# Can someone please explain the Riemann Hypothesis to me… in English?

I’ve read so much about it but none of it makes a lot of sense. Also, what’s so unsolvable about it?

The prime number theorem states that the number of primes less than or equal to
$x$ is approximately equal to $\int_2^x \dfrac{dt}{\log t}.$ The Riemann hypothesis gives a precise answer to how good this approximation is; namely, it states that the difference between the exact number of primes below $x$, and the given integral, is (essentially) $\sqrt{x} \log x$.

(Here “essentially” means that one should actually take the absolute value of the difference, and also that one might have to multiply $\sqrt{x} \log x$ by some positive constant. Also, I should note that the Riemann hypothesis is more usually stated in terms of the location of the zeroes
of the Riemann zeta function; the previous paragraph is giving an equivalent form, which may be easier to understand, and also may help to explain the interest of the statement. See the wikipedia entry for the formulation in terms of counting primes, as well as various other formlations.)

The difficulty of the problem is (it seems to me) as follows: there is no approach currently known to understanding the distribution of prime numbers well enough to establish the desired approximation, other than by studying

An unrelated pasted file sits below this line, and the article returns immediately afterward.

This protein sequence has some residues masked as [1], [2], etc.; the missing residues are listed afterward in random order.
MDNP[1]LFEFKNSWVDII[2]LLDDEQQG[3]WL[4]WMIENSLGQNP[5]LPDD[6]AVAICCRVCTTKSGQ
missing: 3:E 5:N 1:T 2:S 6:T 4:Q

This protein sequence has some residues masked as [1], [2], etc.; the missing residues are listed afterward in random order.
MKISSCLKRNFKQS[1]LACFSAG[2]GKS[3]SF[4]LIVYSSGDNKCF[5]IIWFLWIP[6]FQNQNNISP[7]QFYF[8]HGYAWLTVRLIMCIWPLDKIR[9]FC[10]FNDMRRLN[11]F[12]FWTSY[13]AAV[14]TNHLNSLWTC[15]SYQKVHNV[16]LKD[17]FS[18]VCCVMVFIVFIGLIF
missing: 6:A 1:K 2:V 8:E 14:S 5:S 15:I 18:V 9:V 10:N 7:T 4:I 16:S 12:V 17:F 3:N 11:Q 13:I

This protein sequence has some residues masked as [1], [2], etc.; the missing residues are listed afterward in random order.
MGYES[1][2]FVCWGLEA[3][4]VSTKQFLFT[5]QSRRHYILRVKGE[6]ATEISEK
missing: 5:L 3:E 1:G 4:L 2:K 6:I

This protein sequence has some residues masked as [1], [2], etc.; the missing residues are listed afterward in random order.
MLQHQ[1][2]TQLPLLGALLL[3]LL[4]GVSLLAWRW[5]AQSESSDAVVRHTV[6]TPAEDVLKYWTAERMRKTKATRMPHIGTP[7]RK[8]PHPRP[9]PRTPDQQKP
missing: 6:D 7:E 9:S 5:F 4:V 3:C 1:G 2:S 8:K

the Riemann zeta function and its zeroes. (The information about the primes
comes from information about the zeta function via a kind of Fourier transform.) On the other hand, the zeta function is not easy to understand; there is no straightforward formula for it that allows one to study its zeroes, and because of this any such study ends up being somewhat indirect.
So far, among the various possible such indirect approaches, no-one has found
one that is powerful enough to control all the zeroes.

A very naive comment, that nevertheless might give some flavour of the problem, is that there are an infinite number of zeroes that one must contend with, so there is no obvious finite computation that one can make to solve
the problem; ingenuity of some kind is necessarily required.

Finally, one can remark that the Riemann hypothesis, when phrased in terms of the location of the zeroes, is very simple (to state!) and very beautiful: it says that all the non-trivial zeros have real part $1/2$. This suggests that perhaps there is some secret symmetry underlying the Riemann zeta function that would “explain” the Riemann hypothesis. Mathematicians have had, and continue to have, various ideas about what this secret symmetery might be (in this they are inspired by an analogy with what is called “the function field case” and the
deep and beautiful theory of the Weil conjectures), but so far they haven’t managed to establish any underlying phenonemon which implies the Riemann hypothesis.